Album Review: Miles Davis & John Coltrane — The Final Tour
Miles Davis’ 1960 tour with John Coltrane ranks among the most historically significant series of concerts by either of those artists. And that’s saying something, in light of each musician’s landmark importance. The Davis estate has, in recent years, been releasing sets of recordings under the banner of “The Bootleg Series,” because many of these tapes have circulated among collectors for some time. Many, in fact, have received grey-market release in Europe, giving them the air of legitimacy.
The Bootleg Series, Vol. 6: The Final Tour is a 4CD set drawing from concerts in Paris, Copenhagen and Stockholm in March 1960. As it happens, I reviewed a grey-market release surveying the same material just over three years ago: All of You: The Last Tour 1960 features most of the material on this official Columbia Legacy set, plus parts of two concerts recorded in April 1960.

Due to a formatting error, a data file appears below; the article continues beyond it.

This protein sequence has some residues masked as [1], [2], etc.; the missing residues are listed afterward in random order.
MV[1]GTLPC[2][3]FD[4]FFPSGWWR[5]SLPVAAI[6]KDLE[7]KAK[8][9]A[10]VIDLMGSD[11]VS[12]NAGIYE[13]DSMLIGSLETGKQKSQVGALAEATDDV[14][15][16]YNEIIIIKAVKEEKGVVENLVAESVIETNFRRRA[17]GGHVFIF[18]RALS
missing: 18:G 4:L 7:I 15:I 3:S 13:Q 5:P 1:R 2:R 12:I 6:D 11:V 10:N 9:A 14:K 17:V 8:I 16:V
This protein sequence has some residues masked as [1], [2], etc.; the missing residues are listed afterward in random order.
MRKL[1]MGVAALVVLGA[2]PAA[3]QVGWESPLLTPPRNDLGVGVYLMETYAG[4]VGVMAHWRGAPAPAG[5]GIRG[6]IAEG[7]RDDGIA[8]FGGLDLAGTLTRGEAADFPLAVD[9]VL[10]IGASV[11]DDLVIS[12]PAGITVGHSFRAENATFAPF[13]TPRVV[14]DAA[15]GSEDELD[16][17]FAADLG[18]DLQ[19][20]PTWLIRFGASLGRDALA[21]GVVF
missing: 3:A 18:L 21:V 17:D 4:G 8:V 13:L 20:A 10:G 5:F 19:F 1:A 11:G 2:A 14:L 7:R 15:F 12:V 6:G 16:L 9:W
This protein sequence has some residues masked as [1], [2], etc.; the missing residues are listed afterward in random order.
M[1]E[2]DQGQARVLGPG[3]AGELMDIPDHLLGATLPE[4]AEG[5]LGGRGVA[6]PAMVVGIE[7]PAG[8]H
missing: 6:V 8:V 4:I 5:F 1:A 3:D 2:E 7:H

Soem songs are repeated on the set (“On Green Dolphin Street” appears no less than three times) but the nature of jazz – especially from these titans – means that there is no such thing as too many different recordings. The lineup for the shows – trumpeter Davis, Coltrane on tenor sax, pianist Wynton Kelly, bassist Paul Chambers and Jimmy Cobb on drums – is the stuff of legends, and these recordings capture the quintet in all its improvisational glory.
It doesn’t seem that Legacy has done anything with the tapes that hadn’t been done before, but since sound quality was quite good on the grey-market release, there didn’t seem much point in fiddling. The Copenhagen set – from radio transcription tapes – is here in absolutely superb fidelity. Ethics of bootlegging aside, the new collection’s liner notes by Ashley Kahn and the set’s official status make The Final Tour the only choice, and an essential one for jazz fans at that.